|NATO Secretary-General Jens Stoltenberg holds a news conference ahead of the NATO summit at the Alliance's headquarters, in Brussels, Belgium, on June 14, 2021. Photo: Reuters|
"We're not entering a new Cold War and China is not our adversary, not our enemy," Stoltenberg told reports after a NATO leaders' summit.
"But we need to address together, as the alliance, the challenges that the rise of China poses to our security."
Stoltenberg said that NATO leaders are meeting “at a pivotal moment for our alliance, and today we’ll open a new chapter in our trans-Atlantic relationship.”
Stoltenberg chairs a first NATO summit involving US President Joe Biden.
NATO was roiled for four years under President Donald Trump.
Many allies are hoping to secure Biden’s assurances that the United States will stand by them in times of conflict.
A meeting between Biden and Turkey's President Recep Tayyip Erdogan is also scheduled for Monday, as reported by TRT World.
Bangkok hospitals postpone COVID-19 shots, citing vaccine shortages
Thailand's recently launched coronavirus vaccination campaign was hit by confusion in the capital on Monday after at least 20 hospitals in Bangkok postponed COVID-19 inoculation appointments set for this week, citing delays in vaccine deliveries.
The hospital announcements were made on their Facebook pages, while Bangkok's vaccine booking app also sent messages saying appointments after Tuesday would be delayed, as officials sought to reassure the public over vaccine supplies.
|People wait to receive the first dose of the AstraZeneca COVID-19 vaccine against the coronavirus disease (COVID-19) as Thailand start a mass inoculation at a gymnasium inside the Siam paragon Shopping center, Bangkok, Thailand June 7, 2021. Photo: Reuters|
"There may have been confusion because private hospitals did not check with the Bangkok administration," health minister Anutin Charnvirakul told reporters on Monday, adding that more doses were being delivered to Bangkok.
Thailand's main vaccine drive is depending on 61 million shots from AstraZeneca (AZN.L), produced by Siam Bioscience, a company owned by the country's powerful king.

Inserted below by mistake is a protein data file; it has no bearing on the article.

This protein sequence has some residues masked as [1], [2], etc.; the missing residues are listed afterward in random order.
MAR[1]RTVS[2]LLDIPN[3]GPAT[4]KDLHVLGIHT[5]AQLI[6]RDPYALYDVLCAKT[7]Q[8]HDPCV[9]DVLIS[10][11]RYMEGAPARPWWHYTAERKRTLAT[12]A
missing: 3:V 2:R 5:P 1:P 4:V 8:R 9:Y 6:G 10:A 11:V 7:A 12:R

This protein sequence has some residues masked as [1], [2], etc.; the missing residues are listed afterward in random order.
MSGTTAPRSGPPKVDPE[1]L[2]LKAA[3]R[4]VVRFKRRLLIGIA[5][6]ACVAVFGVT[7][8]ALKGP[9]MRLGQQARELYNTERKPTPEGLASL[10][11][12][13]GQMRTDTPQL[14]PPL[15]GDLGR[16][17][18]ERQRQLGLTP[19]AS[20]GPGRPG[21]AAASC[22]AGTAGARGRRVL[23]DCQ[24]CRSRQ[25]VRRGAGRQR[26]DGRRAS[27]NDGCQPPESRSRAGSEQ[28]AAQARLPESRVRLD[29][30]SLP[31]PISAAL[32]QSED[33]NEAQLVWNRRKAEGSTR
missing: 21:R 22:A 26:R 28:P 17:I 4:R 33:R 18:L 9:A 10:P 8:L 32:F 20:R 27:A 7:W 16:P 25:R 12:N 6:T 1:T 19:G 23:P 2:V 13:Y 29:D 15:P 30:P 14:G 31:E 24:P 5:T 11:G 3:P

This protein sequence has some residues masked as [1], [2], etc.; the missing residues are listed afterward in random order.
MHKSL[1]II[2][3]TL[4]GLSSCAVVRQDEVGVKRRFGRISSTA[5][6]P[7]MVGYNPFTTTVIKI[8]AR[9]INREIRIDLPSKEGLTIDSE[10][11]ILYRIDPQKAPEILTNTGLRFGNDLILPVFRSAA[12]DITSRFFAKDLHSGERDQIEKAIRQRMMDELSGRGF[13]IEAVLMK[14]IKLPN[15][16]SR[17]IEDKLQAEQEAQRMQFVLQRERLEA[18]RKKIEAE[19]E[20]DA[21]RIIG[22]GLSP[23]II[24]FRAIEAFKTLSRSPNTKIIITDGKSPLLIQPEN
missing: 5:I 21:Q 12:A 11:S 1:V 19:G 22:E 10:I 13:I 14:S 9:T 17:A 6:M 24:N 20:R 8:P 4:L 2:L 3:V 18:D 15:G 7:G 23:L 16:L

There have been concerns about a possible shortfall in production, with several countries in the region reporting delays in orders of Thai-made shots, Reuters said.
Gold price outlook – XAU/ USD rolling over through support
Gold was looking good last week, holding above support with a couple of rejections to help fortify the area around 1860/70, but as the new week begins the bullish outlook is being put to the test. Perhaps today we see another reversal that puts in another rejection of lower prices.
However, if gold doesn’t hold and today’s losses maintain as they are currently (-1.35%) or worsen, then the best case scenario appears to be a bull-flag. But that is just a potential as much work is yet needed before it can become a serious consideration.
The risk on a break of horizontal support and the March trend-line is that we are seeing a broader decline develop. The first level up to watch is the 200-day at 1839, an unproven but potentially big source of support. It could keep the bull-flag scenario in play should it hold and help boost gold higher.
From a tactical standpoint, things are a bit tricky here. If gold closes below support today, then longs with short-term objectives may want to exercise caution until price action firms up. For would-be bears, the outlook is turning slightly more favorable at this juncture, but with the 200-day so close risk/reward on new entries doesn’t appear too appealing, Daily FX said.